Anal pain is a frequent problem that can be a caused by different factors, most of which are not serious. However, the nerve endings located in the perianal region can make even mild irritations sore and, in severe cases, incapacitating. Pain and bleeding in the anus are commonly from a skin fissure during defecation. It can also be experienced when wiping the anal region, which indicates a skin problem or infection from fungus. A constant and progressive pain is more serious and can be a symptom of cancer.
A high-fiber diet and adequate water intake can relieve short-term anal discomfort associated with skin conditions.
Common Causes of Anal Pain
An anal fissure is a small tear in the skin, usually found at the anal opening, created when large and hard stools stretch the rectum. It may also develop when the muscle controlling the anal opening, called the anal sphincter, cannot relax to let stool pass. Fissures cause a sharp, knife-like pain at the anal opening and may cause bleeding and prolonged soreness from muscle spasms. Intense pain can force bowel movement to get delayed and build up, making the stool harder when it is finally passed.
Hemorrhoids, characterized by swollen veins that cause tissues to protrude from the anal opening, occur in 50% of the population. They usually follow heavy lifting, childbirth, and straining when passing stool. They cause mild discomfort but can escalate to a throbbing or stabbing pain when blood in the protruding tissue clots or thromboses.
Fecal impaction is also a common cause for anal pain and is brought about by masses of hardened stool left behind in the rectum from chronic constipation. On the other hand, an anal abscess is caused by bacterial infections and can be defined by the presence of pus in deep anal tissues. It can cause prolonged, constant pain, as well as fever and night sweats. The stool and abscesses that block the anal tunnel can cause the formation of anal fistula, an abnormal channel between the rectum and anus.
Levator ani syndrome is the spasm of muscles that support the anus. It causes a tight pressure deep inside the rectal passage and is aggravated by sitting. This occurs in regular intervals, with one episode lasting for roughly twenty minutes.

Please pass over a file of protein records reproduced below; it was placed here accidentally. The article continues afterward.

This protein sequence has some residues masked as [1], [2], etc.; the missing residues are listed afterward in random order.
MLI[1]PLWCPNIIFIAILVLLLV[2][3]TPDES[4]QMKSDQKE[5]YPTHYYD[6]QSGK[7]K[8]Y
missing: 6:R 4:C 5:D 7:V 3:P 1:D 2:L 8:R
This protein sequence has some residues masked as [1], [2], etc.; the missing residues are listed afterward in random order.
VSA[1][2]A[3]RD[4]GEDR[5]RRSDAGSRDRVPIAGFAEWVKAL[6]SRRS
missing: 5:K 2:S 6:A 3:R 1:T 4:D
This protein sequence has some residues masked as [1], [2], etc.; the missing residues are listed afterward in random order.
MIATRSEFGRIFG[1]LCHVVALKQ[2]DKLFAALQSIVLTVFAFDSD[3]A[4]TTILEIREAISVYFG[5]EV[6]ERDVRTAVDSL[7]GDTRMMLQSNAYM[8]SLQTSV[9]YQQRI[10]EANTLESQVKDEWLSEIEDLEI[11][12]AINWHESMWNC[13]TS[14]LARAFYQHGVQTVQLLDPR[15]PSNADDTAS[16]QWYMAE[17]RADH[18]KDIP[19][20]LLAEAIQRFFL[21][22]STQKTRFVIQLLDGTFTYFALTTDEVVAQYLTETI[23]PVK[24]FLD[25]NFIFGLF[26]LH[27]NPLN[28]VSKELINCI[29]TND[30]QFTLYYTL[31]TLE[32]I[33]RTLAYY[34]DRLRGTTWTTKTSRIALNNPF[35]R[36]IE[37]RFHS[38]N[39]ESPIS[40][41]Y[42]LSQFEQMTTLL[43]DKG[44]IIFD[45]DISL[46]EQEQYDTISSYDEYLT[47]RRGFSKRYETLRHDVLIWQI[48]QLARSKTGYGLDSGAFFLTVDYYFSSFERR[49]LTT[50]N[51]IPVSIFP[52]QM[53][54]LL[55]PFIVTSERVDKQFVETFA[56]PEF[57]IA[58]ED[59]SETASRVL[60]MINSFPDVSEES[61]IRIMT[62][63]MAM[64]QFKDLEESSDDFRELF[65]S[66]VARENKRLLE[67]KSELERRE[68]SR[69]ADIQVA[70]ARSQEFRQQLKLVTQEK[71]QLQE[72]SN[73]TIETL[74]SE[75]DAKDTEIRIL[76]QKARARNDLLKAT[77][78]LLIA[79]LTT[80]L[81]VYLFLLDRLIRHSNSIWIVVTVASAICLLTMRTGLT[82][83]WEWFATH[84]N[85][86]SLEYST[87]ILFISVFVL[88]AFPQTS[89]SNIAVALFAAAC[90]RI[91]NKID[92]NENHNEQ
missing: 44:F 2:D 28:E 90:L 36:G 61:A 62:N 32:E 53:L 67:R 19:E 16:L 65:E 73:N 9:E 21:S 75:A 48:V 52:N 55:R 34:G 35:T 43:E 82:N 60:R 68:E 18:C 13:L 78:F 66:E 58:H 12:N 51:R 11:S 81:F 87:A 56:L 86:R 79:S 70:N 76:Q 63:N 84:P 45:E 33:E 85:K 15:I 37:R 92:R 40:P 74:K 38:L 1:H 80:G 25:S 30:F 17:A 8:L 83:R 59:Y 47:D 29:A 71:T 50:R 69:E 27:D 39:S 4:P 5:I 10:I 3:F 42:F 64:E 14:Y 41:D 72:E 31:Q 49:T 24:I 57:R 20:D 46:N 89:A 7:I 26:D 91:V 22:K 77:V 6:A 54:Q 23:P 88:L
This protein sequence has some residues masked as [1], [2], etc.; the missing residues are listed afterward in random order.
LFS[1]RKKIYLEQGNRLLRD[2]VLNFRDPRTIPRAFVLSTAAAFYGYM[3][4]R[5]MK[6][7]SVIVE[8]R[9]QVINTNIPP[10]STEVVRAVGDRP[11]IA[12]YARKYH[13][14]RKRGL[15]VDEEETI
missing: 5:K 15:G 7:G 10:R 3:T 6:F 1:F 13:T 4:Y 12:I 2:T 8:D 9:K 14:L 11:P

Other causes of anal pain include:
anal tumor or cancer
skin problems that cause itching or burning
rectal STD's like gonorrhea, chlamydia, or herpes
coccydynia or coccygodynia, characterized by tailbone pain
proctalgia fugax, caused by the spasms of the anal sphincter muscle
inflammatory bowel diseases like ulcerative colitis or Crohn's disease
perianal hematoma (a collection of blood in the perianal tissue caused by a ruptured vein)
When to See a Doctor
Early detection of anal discomfort is essential in preventing and treating subsequent conditions. Home remedies include over-the-counter medication, stool softeners, and fiber-rich food. Sitting in a hot sitz bath thrice a day and massaging muscles around the anus can also relieve spasms.
Medical advice should be sought for pain that persists after 48 hours of medication, as well as any discomfort that continues for two weeks. Skin irritations and STD's can be treated by ingesting or applying medications, while surgeries can remove blood clots, abscesses, fistulae, hemorrhoids, and fissures. Early removal and chemotherapy can eliminate cancerous tumors.
Immediate treatment must be given in the occurrence of bleeding, which can be indicative of cancer. Pain that spreads outside of the rectum and is accompanied by lightheadedness, fever, and rectal discharge must also be treated by a professional at once.
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